International Western Films: Casa de mi Padre (2012)

It’s hard to discuss “Casa de mi Padre,” a Will Ferrell film the insists it's actually a Mexican cowboy telenovela, without discussing idioms. And I am not just talking about the idioms of the Spanish-language, limited-run soap operas that fill Latin American airwaves, which “Casa” spoofs. No, I am talking about comedy itself, which can be so idiomatic that the comedy of one region or historical era might be incomprehensible to another.

"Casa" is an example of an avant garde sort of comedy that is very nearly anti-comedy, similar in spirit to the work done by graduates of “The State” and by the Tim and Eric Show. These are comics who eschew, and sometimes completely reject, typical comic idioms. There can be an experimental quality to this work, as though the artists are deliberately trying to create new idioms for humor, and daring us to find their work funny even when it does not take any form we recognize as funny.

I would say “Casa” does something else. Its creators, director Matt Piedmont and writer Andrew Steele, seem genuinely obsessed with the physical details of the telenovela, including the form’s trashy obsession with infidelity and criminality, its often minuscule budget (and the tricks it uses to work its way around budget constraints, including extensive use of slow motion), and its cowboy-cum-drug-lord sense of costume and set design. This is a film that manages to both look great and ridiculous: a drug lord, played with boyish enthusiasm by Gael García Bernal, wears a white suit, red shirt, gold chain, and white cowboy boots; he looks fantastic. He also smokes two long cigarettes simultaneously.

Everybody in this film smokes. Will Ferrell, playing a dense but honorable ranchero, rolls his own cigarettes, and does so badly. His brother, played by Diego Luna, only takes a cigarette out of his mouth long enough to sip from an ever-present cocktail, which he clutches even during a gunfight. The film is indulgent with these details. Sometimes it stops everything just to watch somebody smoke.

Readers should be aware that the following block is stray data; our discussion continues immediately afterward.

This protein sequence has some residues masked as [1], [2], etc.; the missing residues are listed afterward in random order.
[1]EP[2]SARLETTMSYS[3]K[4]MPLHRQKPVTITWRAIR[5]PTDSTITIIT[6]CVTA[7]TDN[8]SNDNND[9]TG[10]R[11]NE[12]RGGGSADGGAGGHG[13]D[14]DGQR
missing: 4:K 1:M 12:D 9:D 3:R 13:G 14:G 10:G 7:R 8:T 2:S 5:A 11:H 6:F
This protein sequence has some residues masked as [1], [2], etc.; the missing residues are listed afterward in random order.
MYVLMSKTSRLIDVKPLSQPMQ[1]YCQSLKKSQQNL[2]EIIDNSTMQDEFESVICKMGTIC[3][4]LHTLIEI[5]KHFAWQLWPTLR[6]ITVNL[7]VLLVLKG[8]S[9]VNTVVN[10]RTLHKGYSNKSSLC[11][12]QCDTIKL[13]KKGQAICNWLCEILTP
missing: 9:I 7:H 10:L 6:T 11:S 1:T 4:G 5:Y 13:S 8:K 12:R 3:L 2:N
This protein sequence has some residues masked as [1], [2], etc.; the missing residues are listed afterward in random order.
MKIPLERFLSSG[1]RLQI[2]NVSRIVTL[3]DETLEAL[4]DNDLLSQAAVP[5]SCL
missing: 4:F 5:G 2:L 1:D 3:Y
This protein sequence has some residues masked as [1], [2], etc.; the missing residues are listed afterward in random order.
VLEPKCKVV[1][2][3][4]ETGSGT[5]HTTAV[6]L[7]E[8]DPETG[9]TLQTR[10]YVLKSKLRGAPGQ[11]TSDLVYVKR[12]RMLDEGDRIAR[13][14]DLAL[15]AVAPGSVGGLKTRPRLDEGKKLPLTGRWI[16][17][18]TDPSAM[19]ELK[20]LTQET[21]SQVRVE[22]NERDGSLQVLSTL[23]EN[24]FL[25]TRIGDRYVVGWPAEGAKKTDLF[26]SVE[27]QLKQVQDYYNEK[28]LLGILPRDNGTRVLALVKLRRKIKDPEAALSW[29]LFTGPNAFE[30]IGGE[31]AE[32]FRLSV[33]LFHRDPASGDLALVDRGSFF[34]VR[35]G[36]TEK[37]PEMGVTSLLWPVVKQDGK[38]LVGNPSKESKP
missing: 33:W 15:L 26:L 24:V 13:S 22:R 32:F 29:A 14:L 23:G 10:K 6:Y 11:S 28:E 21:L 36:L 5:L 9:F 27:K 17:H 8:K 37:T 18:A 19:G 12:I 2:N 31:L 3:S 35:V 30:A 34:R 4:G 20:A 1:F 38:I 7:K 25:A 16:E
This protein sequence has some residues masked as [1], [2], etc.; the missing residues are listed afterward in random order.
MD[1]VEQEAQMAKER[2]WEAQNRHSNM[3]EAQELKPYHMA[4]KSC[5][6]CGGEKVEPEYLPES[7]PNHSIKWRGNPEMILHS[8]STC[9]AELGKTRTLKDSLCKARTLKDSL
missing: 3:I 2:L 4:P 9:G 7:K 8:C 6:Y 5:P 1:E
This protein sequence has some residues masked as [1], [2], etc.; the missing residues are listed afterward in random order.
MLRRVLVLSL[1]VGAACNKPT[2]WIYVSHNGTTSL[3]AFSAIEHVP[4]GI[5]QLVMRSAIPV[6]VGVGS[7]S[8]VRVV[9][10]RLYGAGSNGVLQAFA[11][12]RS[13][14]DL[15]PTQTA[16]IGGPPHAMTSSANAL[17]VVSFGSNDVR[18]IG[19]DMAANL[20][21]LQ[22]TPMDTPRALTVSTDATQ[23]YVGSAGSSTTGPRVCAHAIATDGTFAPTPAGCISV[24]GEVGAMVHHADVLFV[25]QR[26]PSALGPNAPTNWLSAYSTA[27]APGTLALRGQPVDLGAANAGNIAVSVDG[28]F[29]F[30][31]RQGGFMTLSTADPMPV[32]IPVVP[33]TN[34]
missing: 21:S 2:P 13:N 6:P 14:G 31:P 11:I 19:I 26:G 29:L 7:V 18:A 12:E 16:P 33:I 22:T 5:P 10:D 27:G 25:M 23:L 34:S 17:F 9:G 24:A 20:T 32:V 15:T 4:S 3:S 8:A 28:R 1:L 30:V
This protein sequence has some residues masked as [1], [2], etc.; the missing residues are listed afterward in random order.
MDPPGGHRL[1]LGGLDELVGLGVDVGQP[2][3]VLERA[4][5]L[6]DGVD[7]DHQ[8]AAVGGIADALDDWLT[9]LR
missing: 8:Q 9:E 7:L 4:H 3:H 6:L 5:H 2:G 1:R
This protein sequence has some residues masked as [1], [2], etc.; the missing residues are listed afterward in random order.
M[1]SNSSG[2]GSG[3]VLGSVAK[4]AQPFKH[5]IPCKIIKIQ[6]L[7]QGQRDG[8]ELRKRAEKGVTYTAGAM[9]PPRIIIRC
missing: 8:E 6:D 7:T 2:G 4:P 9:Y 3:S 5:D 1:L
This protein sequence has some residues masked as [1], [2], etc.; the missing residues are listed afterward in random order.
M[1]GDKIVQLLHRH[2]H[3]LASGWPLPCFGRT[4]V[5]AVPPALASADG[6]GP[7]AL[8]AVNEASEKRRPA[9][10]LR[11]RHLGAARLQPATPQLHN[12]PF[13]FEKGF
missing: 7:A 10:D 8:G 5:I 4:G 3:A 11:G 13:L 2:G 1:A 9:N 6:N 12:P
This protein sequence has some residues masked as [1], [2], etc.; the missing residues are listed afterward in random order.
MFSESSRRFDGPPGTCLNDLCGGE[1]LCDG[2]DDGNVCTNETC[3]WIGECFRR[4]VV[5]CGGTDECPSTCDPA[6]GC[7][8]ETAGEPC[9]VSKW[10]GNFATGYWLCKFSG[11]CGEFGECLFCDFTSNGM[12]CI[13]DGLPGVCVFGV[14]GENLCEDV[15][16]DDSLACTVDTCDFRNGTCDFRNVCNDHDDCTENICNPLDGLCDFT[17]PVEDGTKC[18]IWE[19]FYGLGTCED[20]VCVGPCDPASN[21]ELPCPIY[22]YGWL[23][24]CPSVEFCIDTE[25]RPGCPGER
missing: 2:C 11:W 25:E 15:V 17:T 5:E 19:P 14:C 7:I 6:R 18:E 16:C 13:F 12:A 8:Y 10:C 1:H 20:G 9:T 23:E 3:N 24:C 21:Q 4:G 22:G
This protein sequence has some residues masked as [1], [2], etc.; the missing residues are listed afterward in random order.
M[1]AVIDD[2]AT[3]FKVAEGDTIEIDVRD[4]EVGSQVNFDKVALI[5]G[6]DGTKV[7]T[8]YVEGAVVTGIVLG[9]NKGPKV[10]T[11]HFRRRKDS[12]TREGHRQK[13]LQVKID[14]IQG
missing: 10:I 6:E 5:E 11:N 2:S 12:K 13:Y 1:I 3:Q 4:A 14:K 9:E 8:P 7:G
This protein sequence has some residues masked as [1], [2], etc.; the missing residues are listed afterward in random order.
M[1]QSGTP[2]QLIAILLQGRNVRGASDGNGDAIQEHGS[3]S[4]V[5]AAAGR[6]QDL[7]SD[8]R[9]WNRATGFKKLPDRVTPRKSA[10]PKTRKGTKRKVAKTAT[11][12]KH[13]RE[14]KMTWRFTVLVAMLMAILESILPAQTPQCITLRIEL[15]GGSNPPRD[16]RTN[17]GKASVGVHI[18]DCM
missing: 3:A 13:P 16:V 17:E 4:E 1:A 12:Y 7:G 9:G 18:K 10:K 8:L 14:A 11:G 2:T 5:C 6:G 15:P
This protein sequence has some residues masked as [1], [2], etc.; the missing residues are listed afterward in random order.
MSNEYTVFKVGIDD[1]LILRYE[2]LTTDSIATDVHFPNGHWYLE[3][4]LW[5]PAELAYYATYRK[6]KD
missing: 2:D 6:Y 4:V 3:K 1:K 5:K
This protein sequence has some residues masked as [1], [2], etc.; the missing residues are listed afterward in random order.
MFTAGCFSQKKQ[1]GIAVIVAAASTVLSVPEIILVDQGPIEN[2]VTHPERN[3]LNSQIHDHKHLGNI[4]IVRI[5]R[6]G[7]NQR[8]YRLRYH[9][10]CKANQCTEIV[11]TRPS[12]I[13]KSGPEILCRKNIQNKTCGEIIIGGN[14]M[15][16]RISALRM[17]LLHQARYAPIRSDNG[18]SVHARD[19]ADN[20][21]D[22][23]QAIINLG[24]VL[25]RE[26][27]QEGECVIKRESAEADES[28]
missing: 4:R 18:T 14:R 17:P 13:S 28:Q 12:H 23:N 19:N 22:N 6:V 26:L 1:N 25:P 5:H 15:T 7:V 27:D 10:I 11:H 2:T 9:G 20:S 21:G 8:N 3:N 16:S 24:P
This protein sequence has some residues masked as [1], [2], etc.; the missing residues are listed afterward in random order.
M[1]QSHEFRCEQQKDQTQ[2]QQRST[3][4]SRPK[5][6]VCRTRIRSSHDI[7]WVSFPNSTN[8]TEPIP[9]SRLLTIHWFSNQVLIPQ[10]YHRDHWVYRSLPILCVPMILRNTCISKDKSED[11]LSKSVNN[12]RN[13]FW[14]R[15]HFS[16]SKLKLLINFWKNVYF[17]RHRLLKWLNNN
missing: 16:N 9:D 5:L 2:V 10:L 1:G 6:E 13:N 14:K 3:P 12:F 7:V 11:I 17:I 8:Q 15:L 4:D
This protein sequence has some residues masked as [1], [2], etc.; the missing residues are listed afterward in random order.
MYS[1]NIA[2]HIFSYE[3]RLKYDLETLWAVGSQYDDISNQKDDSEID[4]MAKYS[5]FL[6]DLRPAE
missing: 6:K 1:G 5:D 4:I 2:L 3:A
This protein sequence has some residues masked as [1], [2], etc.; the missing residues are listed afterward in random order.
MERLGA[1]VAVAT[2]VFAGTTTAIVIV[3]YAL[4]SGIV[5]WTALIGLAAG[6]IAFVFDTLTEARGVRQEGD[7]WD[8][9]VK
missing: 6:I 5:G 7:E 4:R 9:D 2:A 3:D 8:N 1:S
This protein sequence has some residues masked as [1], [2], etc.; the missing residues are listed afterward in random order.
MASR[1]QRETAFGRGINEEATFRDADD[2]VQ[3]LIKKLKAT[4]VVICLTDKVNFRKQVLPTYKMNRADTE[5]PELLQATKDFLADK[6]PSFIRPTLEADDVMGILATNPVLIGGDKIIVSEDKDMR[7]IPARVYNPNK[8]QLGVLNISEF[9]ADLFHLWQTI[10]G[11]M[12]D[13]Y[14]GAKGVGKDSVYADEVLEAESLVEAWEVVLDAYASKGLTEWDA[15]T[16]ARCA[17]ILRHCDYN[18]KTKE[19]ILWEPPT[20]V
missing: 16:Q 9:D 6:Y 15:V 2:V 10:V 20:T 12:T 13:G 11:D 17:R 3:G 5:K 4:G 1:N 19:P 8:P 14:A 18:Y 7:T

It also rarely tips its hat to the fact that it is satire — it’s been a long time since I have seen a film this deadpan. Yes, Will Ferrell speaks Spanish throughout the film, but he does so with as much competence as he can muster. It’s imperfect, but, then, the non-Spanish speaker Eric Estrada was a castmember on “Rosa salvaje,” a Spanish-language show, speaking dialogue that was fed to him through an earphone. There is precedent for imperfect Spanish, and Ferrell never plays his Spanish for laughs.

This is a comedy, instead, of genre exaggeration. If a love scene in an actual Telenovela will consist mostly of relatively tame images of hands stroking bodies, “Casa” responds with a love scene that consists of an inventory of buttock grasps. If telenovelas often feature dummies in costume as background actors, this is a film where the dummies show up at dinner tables, or wedding scenes, or, well, love scenes, prominently displayed.

"Casa" is a comedy of missed eyelines, hand-painted sets, and crew reflections caught in mirrored shades. These deliberate errors are presented lovingly, rather than mockingly. The clumsiest effect, a white jungle cat that is supposed to be Ferrell’s spirit guide, looks entirely artificial, like an articulated child’s toy. That being said, it’s made by the Henson Creature Shop, and is sort of awesome, with expressive eyebrows and bared fangs. The film takes an obvious pleasure in the genuinely glorious qualities of low-budget filmmaking, where there is sometimes a thin line between cheap artificiality and folk art.

The studios seemed like they’re not sure what to make of this film, offering it in limited release, which is sometimes a way of testing material that has them buffaloed to see if there is an audience for it. There wasn't, really, but the film only cost $6 million to make and made a $2 million profit, which is pocket change for Hollywood.

But even if large audiences steered clear of the decidedly idiosyncratic pleasures of this film, it’s worthwhile to have studios occasionally take risks on movies that draw from different wells than your typical Hollywood fare, and hav
e filmmakers who feel free to satirize popular artistic forms that are a bit outside Hollywood’s often myopic gaze.

The telenovela is not an obscure form in America; neither are the ascetics that this film both celebrates and sends up. The Spanish language station Univision, as an example, ranks as the fifth most popular in the United States, and is even more popular among young adults.

But the content they produce, including their hundreds of enormously popular telenovelas, might as well be invisible to the American entertainment industry. This is a sort of cultural blindness that is often maddening — after all, the entertainment industry is located in a city that is 47 percent Hispanic, and where it is possible to walk off the set of a film or television show in downtown LA and buy brain tacos, statues of santos, and Mexican wrestling masks, all on the same block.

So viva “Casa de mi Padre.” Viva la telenovela!


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